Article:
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Rediff.com  » Business » If RBI has its way, you won't have to handle soiled notes ever

If RBI has its way, you won't have to handle soiled notes ever

August 27, 2018 18:18 IST

The specifics will also cover what’s fit and proper to be a chest manager; the insurance and re-insurance aspects; and the new capital threshold, which is Rs 100 crore now.

The Reserve Bank of India (RBI) has kickstarted exploratory talks with banks and cash logistics companies (CLC) on processing cash-in-transit (CIT) outside of the Jurassic-age currency chest management system.

 

It is part of a larger plot, which will eventually help banks discard the considerable burden involved in handling huge amounts of cash and stick to their core operational area as is done in matured economies.

Sources familiar with the developments told Business Standard that Mint Road is engaged with the industry on the subject, but said it will be sometime before the specifics involved CIT - the charges sought to be levied by CLCs on banks - are frozen.

The timeframe by which these players are to become full-blown currency chest managers for banks is also being discussed.

The specifics will also cover what’s fit and proper to be a chest manager; the insurance and re-insurance aspects; and the new capital threshold, which is Rs 100 crore now.

Incidentally, CLCs have written to the central bank a fortnight ago to seek an extension to achieve this threshold by two years (2020) and in a staggered manner.

“It’s a big reform. It is at the early policy stage and the procedural matters will kick in later”, said a source.

"RBI’s executive director (ED) Deepak Mohanty was the “lead” in talks with chief general manager, department of currency management, Ajay Michyari in tow; it is speculated that Parvathy Sundaram who is also an ED may take over discussions from Mohanty here on.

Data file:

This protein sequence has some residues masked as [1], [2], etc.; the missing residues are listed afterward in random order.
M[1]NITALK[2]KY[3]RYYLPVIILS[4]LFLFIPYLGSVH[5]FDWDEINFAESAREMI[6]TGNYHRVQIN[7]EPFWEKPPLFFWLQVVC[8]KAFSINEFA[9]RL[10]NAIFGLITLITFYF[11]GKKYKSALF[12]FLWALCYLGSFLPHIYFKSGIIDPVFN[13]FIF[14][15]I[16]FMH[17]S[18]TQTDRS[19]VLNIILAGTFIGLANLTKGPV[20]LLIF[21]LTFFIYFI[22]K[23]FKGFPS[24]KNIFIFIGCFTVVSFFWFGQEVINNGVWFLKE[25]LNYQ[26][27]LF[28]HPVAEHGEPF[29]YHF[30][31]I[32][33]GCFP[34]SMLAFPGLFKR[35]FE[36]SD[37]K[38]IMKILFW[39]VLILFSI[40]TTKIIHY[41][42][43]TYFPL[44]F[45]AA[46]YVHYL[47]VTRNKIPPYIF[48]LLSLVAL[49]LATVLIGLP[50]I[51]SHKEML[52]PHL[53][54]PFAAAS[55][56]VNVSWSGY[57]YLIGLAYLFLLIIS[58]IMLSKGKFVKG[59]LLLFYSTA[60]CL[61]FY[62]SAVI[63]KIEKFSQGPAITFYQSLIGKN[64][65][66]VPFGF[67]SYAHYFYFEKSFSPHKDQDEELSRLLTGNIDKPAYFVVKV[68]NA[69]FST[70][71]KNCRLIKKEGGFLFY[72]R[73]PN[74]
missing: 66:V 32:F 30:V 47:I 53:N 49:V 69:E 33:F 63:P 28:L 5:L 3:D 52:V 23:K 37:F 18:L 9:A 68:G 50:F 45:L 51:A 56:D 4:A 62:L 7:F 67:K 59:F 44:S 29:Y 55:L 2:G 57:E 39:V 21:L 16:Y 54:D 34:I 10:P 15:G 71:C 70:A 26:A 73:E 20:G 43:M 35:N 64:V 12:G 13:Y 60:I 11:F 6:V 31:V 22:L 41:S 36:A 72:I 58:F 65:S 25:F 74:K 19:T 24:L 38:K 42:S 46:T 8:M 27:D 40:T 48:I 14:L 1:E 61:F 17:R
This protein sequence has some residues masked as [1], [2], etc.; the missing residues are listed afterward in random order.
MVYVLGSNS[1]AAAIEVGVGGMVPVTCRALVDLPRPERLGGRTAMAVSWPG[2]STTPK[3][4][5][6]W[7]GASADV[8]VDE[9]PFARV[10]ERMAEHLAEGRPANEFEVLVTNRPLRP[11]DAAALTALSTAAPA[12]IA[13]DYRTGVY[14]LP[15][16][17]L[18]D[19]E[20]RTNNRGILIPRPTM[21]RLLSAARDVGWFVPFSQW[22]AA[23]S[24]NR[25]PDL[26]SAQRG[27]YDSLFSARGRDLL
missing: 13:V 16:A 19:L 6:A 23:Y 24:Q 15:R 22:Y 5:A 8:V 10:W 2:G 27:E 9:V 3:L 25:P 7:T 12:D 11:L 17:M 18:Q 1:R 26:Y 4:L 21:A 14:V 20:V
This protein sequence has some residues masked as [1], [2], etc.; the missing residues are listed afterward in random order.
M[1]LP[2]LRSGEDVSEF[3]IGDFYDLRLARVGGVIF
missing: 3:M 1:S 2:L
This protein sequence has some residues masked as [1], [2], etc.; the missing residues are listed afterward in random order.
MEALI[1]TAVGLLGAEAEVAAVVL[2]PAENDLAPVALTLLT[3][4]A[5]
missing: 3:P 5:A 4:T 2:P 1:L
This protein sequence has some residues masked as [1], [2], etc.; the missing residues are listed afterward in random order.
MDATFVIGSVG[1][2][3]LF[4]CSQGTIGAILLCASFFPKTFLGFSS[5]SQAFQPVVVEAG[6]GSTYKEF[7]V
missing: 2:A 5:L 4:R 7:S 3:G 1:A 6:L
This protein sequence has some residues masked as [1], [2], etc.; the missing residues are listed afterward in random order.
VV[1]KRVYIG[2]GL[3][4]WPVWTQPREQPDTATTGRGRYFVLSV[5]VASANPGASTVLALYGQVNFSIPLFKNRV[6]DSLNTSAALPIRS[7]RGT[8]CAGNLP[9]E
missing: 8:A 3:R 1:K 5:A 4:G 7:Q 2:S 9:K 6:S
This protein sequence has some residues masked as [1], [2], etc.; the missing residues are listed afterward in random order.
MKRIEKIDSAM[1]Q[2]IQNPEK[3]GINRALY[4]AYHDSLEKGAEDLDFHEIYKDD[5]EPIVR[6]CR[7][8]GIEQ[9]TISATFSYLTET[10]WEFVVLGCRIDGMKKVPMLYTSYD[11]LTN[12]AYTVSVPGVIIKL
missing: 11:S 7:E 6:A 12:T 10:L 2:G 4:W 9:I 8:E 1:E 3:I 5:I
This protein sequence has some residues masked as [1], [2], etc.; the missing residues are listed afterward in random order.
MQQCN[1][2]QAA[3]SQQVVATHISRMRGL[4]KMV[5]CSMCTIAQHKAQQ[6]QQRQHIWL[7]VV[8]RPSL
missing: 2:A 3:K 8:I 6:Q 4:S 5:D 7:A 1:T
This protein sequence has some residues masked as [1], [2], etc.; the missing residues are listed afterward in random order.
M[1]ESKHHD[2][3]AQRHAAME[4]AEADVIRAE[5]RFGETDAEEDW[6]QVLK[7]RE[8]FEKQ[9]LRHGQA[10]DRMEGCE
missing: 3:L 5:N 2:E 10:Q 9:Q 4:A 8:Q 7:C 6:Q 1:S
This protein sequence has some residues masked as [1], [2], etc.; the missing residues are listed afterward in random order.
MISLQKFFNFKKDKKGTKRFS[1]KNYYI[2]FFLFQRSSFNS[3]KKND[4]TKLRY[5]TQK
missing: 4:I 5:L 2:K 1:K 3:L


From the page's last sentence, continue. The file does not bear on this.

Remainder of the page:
The to-be registered self-regulatory body, Cash Cyclers’ Association will also be part the game.

The RBI’s Annual Report for 2016-17 says the value of banknotes in circulation fell by 20.2 per cent over the year to 13,102 billion as at end-March 2017, but volumes (pieces) went up by 11.1 per cent to 100,293 million pieces due to the higher infusion of lower denomination notes post-demonetisation.

It would be erroneous to view the lower denomination as a one-off driver of volumes.

At end-March 2016, the value of notes in circulation stood at 16,415 billion, up by 14.9 per cent with volumes up by 8 per cent at 90,266 million pieces, which has been the secular trend. CLCs put the daily amount carted to “feed” 240,000 ATMs at a run-rate of thrice a week plus what’s transported from the chests among and within banks at Rs 10,000-12,000 crore.

As on date, currency moves from the security presses to the RBI’s vaults (95 per cent of the stock) or to the chests of banks: some 4,000-odd (including sub-treasury offices and an RBI chest at Kochi) for a tad over 125,000 bank branches; 19 issue offices; and 3,707 small coin depots of commercial, cooperative, and regional rural banks.

The mint-fresh comes to reside (at some point) in the chests wherein it forms part of banks’ cash and balances held with Mint Road; and gets accounted for towards the cash reserve ratio, basically their liquidity defence line.

But currency management in the form it is now also dissipates capital and pushes up costs - as banks are to sort and bundle notes; move it to their branches from the chests’ premises; and pay their staff and the CLFs to carry out the work.

It’s huge: A branch will seek Rs 100 million from its currency hub, and before close of business hours, put it back into the chest (less the amount thrust again into circulation) so that it can continue to be in the commune of RBI’s cash and balances.

The paradigm sought to be crafted will get rid of the wastage in costs and manpower; and add to the velocity of money - fresh and clean notes will always remain in circulation, as it cuts down the back and forth from the chests to branches; and only the soiled and, or damaged will go back into the chests which will then be redirected back to the central banks’ offices wherein they will be shredded.

The cost incurred toward printing notes (it went up to Rs 7,965 crore in 2016-17 from Rs 3,421 crore in 2015-16 on new currency printing post note-ban) is expected to fall over time.

The tricky part is the reaction of bank unions, especially with reference to the clerical staff in state-run banks - it can be a political hot potato given the din over the lack of jobs in the run up to the elections in May 2019.

Photograph: Shailesh Andrade/Reuters

Raghu Mohan in Mumbai
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